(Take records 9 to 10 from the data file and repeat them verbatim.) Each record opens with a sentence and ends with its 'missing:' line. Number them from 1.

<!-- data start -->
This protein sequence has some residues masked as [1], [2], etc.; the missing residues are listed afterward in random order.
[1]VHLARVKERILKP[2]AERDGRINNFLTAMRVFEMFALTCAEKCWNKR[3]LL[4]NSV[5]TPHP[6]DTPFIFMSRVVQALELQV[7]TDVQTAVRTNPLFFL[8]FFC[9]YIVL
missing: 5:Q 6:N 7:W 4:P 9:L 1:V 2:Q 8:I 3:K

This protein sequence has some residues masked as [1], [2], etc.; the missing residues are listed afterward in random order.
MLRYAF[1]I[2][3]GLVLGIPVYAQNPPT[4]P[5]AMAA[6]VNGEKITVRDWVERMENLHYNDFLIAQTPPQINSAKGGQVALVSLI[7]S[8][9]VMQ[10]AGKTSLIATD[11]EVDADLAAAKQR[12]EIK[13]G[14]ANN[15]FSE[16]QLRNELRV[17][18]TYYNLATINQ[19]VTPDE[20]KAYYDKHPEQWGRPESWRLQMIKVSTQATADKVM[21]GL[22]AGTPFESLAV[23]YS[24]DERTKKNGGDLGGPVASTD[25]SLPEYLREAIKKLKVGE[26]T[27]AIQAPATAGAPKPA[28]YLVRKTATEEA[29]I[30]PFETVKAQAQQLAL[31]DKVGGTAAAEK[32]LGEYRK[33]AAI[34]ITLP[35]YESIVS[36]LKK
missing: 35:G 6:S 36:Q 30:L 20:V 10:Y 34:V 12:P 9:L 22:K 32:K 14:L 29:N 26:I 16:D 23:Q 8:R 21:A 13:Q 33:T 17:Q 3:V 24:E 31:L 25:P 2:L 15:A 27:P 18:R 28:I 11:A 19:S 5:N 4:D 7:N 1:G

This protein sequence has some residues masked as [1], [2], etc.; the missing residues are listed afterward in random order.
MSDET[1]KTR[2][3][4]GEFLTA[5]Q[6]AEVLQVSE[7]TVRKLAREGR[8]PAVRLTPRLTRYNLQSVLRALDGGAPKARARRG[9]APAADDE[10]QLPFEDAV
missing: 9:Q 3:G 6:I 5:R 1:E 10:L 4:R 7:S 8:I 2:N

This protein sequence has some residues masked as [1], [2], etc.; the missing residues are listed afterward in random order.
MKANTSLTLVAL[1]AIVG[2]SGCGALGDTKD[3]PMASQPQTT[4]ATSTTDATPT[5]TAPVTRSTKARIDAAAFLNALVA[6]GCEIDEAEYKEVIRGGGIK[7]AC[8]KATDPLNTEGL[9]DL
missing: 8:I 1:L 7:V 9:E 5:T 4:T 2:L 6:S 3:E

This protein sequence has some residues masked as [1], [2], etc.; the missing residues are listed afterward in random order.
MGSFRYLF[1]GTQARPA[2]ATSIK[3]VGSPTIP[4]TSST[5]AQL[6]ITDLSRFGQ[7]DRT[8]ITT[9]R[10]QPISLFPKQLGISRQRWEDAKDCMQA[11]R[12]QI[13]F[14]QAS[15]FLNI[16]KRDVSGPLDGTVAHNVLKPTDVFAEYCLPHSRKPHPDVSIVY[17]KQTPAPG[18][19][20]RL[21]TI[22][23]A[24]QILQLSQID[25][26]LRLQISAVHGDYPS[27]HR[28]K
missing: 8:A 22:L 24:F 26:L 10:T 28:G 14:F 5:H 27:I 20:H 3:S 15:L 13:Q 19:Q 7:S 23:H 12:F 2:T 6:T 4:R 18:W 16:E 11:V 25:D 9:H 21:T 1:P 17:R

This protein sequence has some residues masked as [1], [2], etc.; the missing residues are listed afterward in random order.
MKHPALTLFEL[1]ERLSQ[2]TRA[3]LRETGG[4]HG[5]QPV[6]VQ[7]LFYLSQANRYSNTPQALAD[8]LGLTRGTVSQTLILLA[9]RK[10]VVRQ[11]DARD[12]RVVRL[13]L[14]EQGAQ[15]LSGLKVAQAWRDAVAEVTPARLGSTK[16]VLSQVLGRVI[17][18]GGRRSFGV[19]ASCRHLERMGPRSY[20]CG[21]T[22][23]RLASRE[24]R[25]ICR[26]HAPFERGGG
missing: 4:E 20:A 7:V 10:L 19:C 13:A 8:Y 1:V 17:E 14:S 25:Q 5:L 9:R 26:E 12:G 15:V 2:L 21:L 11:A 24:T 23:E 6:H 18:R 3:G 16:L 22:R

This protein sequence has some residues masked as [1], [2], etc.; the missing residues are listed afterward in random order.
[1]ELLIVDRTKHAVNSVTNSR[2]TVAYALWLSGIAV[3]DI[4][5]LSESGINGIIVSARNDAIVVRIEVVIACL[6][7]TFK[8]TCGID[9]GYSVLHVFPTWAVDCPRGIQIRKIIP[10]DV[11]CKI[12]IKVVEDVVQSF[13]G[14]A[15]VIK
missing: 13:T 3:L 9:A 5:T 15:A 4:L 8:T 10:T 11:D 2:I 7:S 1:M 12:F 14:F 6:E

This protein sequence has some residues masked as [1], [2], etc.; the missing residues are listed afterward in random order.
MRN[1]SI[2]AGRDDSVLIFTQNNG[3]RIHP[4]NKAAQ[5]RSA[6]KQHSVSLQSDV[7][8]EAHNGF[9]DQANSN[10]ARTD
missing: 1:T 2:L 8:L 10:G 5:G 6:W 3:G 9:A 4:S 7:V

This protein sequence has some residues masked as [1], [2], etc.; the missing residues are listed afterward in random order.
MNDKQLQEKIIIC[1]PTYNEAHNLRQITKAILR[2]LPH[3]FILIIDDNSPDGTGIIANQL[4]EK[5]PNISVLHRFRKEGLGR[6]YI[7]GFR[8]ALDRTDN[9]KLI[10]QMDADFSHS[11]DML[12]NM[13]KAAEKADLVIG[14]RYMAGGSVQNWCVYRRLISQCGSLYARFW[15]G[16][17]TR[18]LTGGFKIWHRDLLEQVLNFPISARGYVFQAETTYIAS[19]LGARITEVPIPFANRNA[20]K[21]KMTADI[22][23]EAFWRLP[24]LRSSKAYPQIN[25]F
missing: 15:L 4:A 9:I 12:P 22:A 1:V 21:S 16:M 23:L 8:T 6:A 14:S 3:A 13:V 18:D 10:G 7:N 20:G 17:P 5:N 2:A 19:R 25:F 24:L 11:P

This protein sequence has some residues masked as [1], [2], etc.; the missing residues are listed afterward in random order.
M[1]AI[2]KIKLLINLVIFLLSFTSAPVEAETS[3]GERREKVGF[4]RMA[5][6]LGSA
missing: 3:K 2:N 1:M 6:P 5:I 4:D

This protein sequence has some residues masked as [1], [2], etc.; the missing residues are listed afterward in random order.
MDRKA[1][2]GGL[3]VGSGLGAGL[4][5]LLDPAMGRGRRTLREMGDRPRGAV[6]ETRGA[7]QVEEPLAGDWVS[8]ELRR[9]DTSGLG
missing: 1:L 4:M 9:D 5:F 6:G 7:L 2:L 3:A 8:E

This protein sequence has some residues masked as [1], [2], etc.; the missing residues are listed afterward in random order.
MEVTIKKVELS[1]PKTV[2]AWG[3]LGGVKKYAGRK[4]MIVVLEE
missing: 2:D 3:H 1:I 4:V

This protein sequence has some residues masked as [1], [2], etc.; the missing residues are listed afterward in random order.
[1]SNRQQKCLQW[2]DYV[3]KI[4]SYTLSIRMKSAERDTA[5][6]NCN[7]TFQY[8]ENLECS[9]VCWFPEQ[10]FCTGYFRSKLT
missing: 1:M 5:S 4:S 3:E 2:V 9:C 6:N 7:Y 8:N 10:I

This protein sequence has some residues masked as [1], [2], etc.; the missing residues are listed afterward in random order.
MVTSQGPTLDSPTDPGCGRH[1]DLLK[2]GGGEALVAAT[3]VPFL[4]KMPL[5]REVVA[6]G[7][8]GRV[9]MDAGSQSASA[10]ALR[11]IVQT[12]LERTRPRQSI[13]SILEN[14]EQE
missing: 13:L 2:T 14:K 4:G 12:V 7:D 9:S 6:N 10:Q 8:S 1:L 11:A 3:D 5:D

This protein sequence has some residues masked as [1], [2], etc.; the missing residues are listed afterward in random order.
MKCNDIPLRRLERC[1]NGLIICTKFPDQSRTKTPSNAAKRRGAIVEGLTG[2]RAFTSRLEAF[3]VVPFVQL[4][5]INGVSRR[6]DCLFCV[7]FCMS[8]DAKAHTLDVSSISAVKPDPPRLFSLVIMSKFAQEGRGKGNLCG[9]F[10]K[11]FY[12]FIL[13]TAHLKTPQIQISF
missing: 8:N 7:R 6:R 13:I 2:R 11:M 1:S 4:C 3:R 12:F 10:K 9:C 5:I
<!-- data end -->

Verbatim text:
This protein sequence has some residues masked as [1], [2], etc.; the missing residues are listed afterward in random order.
MNDKQLQEKIIIC[1]PTYNEAHNLRQITKAILR[2]LPH[3]FILIIDDNSPDGTGIIANQL[4]EK[5]PNISVLHRFRKEGLGR[6]YI[7]GFR[8]ALDRTDN[9]KLI[10]QMDADFSHS[11]DML[12]NM[13]KAAEKADLVIG[14]RYMAGGSVQNWCVYRRLISQCGSLYARFW[15]G[16][17]TR[18]LTGGFKIWHRDLLEQVLNFPISARGYVFQAETTYIAS[19]LGARITEVPIPFANRNA[20]K[21]KMTADI[22][23]EAFWRLP[24]LRSSKAYPQIN[25]F
missing: 15:L 4:A 9:I 12:P 22:A 1:V 21:S 16:M 23:L 8:T 6:A 14:S 3:A 13:V 18:D 10:G 7:N 20:G 17:P 5:N 2:A 19:R 25:F 24:L 11:P

This protein sequence has some residues masked as [1], [2], etc.; the missing residues are listed afterward in random order.
M[1]AI[2]KIKLLINLVIFLLSFTSAPVEAETS[3]GERREKVGF[4]RMA[5][6]LGSA
missing: 3:K 2:N 1:M 6:P 5:I 4:D